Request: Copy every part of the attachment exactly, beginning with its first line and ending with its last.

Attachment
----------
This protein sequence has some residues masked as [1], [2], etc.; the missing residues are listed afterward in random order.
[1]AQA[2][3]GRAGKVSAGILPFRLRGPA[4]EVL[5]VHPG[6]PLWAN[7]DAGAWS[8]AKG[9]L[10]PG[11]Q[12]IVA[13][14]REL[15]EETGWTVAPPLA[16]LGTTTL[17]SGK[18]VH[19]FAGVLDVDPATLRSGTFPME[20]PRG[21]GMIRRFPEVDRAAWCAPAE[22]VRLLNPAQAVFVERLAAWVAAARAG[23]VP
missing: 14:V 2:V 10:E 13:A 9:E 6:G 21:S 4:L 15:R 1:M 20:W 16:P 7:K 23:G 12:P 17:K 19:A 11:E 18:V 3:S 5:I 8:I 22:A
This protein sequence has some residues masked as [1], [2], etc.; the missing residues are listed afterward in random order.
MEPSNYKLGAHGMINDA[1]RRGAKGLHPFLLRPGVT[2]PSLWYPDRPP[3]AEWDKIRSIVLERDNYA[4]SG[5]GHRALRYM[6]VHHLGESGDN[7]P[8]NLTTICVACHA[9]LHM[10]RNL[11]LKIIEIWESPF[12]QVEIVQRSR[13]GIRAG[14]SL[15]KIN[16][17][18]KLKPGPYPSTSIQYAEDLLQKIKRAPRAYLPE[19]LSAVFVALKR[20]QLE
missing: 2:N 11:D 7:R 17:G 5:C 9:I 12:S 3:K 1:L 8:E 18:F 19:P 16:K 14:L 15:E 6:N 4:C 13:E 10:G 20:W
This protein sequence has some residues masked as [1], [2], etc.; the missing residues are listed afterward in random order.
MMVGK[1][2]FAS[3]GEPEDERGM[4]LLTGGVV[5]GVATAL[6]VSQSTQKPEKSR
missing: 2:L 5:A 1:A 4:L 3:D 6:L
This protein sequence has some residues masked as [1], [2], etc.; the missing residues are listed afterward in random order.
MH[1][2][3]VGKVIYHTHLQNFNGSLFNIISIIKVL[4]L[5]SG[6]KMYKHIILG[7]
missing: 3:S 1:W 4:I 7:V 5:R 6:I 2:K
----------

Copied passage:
This protein sequence has some residues masked as [1], [2], etc.; the missing residues are listed afterward in random order.
[1]AQA[2][3]GRAGKVSAGILPFRLRGPA[4]EVL[5]VHPG[6]PLWAN[7]DAGAWS[8]AKG[9]L[10]PG[11]Q[12]IVA[13][14]REL[15]EETGWTVAPPLA[16]LGTTTL[17]SGK[18]VH[19]FAGVLDVDPATLRSGTFPME[20]PRG[21]GMIRRFPEVDRAAWCAPAE[22]VRLLNPAQAVFVERLAAWVAAARAG[23]VP
missing: 14:V 2:V 10:E 13:A 9:E 6:G 21:S 4:L 15:R 1:M 20:W 16:P 7:K 23:G 12:P 17:K 19:A 11:E 18:V 3:S 5:I 8:I 22:A
This protein sequence has some residues masked as [1], [2], etc.; the missing residues are listed afterward in random order.
MEPSNYKLGAHGMINDA[1]RRGAKGLHPFLLRPGVT[2]PSLWYPDRPP[3]AEWDKIRSIVLERDNYA[4]SG[5]GHRALRYM[6]VHHLGESGDN[7]P[8]NLTTICVACHA[9]LHM[10]RNL[11]LKIIEIWESPF[12]QVEIVQRSR[13]GIRAG[14]SL[15]KIN[16][17][18]KLKPGPYPSTSIQYAEDLLQKIKRAPRAYLPE[19]LSAVFVALKR[20]QLE
missing: 2:N 11:D 7:R 17:G 5:C 9:I 12:S 3:K 1:L 8:E 18:F 19:P 16:K 14:L 15:E 6:N 4:C 13:E 10:G 20:W
This protein sequence has some residues masked as [1], [2], etc.; the missing residues are listed afterward in random order.
MMVGK[1][2]FAS[3]GEPEDERGM[4]LLTGGVV[5]GVATAL[6]VSQSTQKPEKSR
missing: 2:L 5:A 1:A 4:L 3:D 6:L
This protein sequence has some residues masked as [1], [2], etc.; the missing residues are listed afterward in random order.
MH[1][2][3]VGKVIYHTHLQNFNGSLFNIISIIKVL[4]L[5]SG[6]KMYKHIILG[7]
missing: 3:S 1:W 4:I 7:V 5:R 6:I 2:K